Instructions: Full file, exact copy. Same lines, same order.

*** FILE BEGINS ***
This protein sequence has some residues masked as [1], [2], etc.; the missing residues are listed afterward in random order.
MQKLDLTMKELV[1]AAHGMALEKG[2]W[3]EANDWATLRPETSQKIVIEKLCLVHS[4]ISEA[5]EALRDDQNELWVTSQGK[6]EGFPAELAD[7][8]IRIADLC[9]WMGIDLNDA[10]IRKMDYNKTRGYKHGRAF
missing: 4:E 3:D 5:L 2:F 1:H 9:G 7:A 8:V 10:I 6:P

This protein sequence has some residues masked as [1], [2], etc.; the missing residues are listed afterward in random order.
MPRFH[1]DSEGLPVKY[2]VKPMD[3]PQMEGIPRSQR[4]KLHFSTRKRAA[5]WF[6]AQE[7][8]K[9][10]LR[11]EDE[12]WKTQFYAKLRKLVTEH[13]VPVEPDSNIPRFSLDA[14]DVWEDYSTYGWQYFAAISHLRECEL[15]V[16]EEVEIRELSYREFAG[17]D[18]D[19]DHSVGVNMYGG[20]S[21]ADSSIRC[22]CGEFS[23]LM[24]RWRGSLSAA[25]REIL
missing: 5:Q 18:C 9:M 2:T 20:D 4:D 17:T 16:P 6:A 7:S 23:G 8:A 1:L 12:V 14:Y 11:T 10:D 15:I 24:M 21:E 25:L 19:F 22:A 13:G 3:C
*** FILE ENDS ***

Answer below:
This protein sequence has some residues masked as [1], [2], etc.; the missing residues are listed afterward in random order.
MQKLDLTMKELV[1]AAHGMALEKG[2]W[3]EANDWATLRPETSQKIVIEKLCLVHS[4]ISEA[5]EALRDDQNELWVTSQGK[6]EGFPAELAD[7][8]IRIADLC[9]WMGIDLNDA[10]IRKMDYNKTRGYKHGRAF
missing: 4:E 3:D 5:L 2:F 1:H 9:G 7:A 8:V 10:I 6:P

This protein sequence has some residues masked as [1], [2], etc.; the missing residues are listed afterward in random order.
MPRFH[1]DSEGLPVKY[2]VKPMD[3]PQMEGIPRSQR[4]KLHFSTRKRAA[5]WF[6]AQE[7][8]K[9][10]LR[11]EDE[12]WKTQFYAKLRKLVTEH[13]VPVEPDSNIPRFSLDA[14]DVWEDYSTYGWQYFAAISHLRECEL[15]V[16]EEVEIRELSYREFAG[17]D[18]D[19]DHSVGVNMYGG[20]S[21]ADSSIRC[22]CGEFS[23]LM[24]RWRGSLSAA[25]REIL
missing: 5:Q 18:C 9:M 2:T 20:D 4:D 17:T 16:P 6:A 7:S 23:G 8:A 1:L 12:V 14:Y 11:T 10:D 15:I 24:M 21:E 25:L 19:F 22:A 13:G 3:C